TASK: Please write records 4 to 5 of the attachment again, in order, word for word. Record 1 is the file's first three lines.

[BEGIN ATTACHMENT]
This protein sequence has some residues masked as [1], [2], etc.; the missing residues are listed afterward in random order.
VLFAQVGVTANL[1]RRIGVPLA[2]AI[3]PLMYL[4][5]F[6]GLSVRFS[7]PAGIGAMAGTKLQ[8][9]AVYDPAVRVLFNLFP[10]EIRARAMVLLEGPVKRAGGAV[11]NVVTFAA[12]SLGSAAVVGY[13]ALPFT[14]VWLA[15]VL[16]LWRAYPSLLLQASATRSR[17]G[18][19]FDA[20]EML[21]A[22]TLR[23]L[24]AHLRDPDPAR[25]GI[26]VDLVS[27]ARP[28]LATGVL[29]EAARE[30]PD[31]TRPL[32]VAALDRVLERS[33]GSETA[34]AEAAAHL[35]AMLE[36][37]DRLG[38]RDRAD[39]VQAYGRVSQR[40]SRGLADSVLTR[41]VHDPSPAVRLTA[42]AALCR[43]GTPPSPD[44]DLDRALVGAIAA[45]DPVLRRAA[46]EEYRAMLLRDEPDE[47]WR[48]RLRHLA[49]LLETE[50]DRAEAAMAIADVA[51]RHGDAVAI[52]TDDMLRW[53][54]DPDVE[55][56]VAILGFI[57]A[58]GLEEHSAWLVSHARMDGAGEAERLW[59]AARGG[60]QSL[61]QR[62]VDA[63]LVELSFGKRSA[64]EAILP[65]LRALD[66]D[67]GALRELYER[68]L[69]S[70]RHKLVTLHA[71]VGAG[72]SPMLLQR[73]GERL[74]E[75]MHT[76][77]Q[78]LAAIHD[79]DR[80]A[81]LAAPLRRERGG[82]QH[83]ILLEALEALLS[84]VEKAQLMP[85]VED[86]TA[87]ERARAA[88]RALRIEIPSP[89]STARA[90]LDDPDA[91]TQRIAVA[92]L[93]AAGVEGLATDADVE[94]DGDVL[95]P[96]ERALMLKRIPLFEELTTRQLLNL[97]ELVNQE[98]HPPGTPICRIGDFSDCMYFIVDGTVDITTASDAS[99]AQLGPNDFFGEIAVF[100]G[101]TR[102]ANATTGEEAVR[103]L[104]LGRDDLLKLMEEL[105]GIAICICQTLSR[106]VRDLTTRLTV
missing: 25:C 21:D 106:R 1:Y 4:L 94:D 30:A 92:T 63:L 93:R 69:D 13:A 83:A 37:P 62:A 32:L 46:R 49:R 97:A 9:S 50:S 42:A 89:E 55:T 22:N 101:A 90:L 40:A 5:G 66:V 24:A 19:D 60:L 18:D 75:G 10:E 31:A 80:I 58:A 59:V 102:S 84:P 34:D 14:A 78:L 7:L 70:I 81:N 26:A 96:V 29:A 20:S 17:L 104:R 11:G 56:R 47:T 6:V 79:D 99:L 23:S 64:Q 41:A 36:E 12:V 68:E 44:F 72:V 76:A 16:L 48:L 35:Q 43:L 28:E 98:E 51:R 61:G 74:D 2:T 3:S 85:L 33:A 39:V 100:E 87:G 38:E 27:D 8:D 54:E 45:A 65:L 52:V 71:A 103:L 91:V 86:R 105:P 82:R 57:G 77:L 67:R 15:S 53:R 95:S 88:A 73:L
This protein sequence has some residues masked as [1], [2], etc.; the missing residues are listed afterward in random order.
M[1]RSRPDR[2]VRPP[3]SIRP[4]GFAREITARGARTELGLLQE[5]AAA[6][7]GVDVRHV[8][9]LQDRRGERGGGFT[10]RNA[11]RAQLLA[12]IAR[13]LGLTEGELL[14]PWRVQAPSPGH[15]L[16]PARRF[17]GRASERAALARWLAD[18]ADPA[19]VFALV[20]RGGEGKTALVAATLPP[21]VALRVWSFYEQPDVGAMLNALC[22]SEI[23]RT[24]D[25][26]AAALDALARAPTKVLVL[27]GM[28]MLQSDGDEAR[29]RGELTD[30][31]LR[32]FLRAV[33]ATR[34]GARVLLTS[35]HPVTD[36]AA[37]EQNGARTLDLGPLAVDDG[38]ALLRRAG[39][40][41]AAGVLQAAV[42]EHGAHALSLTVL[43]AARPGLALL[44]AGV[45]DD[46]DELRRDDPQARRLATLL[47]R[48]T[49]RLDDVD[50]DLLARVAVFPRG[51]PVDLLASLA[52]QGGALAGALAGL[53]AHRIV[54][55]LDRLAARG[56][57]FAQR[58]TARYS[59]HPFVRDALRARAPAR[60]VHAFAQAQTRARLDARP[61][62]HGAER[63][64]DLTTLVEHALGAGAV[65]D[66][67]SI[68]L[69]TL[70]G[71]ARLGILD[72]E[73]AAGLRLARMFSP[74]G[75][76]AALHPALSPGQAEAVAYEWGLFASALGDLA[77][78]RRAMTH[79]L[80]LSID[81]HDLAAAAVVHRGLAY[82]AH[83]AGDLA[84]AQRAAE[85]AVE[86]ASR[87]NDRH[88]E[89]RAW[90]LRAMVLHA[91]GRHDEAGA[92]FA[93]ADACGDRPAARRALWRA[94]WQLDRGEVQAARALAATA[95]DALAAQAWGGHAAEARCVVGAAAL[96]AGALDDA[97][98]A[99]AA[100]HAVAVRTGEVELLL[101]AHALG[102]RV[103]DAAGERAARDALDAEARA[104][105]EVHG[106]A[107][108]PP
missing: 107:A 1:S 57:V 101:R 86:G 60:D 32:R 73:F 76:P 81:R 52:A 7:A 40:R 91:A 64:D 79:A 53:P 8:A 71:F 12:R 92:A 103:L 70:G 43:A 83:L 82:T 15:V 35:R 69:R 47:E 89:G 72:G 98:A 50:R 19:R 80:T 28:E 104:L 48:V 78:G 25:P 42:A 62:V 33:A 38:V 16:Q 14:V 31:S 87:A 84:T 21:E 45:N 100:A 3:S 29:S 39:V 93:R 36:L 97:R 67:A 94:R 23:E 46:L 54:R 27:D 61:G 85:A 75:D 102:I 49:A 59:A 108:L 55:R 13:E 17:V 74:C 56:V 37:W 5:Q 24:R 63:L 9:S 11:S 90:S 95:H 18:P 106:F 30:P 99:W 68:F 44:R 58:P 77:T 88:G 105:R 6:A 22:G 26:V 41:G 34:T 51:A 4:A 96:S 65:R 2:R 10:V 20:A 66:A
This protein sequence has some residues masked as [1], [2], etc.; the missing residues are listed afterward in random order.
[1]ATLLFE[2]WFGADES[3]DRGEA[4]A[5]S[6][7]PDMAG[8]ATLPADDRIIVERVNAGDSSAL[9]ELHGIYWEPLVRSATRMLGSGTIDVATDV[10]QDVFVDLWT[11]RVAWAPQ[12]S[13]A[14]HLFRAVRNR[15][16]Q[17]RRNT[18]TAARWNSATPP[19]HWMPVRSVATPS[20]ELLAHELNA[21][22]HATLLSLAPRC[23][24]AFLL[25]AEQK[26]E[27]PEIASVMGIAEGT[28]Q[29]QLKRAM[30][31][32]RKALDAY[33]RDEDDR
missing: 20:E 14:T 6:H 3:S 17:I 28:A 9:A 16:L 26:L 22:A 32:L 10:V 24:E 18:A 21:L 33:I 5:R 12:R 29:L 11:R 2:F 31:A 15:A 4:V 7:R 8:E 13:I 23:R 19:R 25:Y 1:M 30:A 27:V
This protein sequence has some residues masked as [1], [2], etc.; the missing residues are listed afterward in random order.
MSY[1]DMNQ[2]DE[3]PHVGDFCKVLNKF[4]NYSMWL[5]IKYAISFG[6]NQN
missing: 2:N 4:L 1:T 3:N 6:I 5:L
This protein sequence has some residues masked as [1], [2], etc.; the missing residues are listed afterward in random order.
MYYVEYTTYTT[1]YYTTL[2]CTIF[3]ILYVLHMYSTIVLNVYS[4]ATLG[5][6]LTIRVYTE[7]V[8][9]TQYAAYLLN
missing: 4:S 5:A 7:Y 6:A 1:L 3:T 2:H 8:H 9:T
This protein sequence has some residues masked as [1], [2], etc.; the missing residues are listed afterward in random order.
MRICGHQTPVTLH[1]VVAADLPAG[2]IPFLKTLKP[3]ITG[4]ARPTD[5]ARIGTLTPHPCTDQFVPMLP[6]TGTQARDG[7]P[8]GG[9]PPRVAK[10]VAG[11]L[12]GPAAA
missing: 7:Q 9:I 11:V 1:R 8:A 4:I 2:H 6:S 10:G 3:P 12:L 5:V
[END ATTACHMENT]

This protein sequence has some residues masked as [1], [2], etc.; the missing residues are listed afterward in random order.
MSY[1]DMNQ[2]DE[3]PHVGDFCKVLNKF[4]NYSMWL[5]IKYAISFG[6]NQN
missing: 2:N 4:L 1:T 3:N 6:I 5:L
This protein sequence has some residues masked as [1], [2], etc.; the missing residues are listed afterward in random order.
MYYVEYTTYTT[1]YYTTL[2]CTIF[3]ILYVLHMYSTIVLNVYS[4]ATLG[5][6]LTIRVYTE[7]V[8][9]TQYAAYLLN
missing: 4:S 5:A 7:Y 6:A 1:L 3:T 2:H 8:H 9:T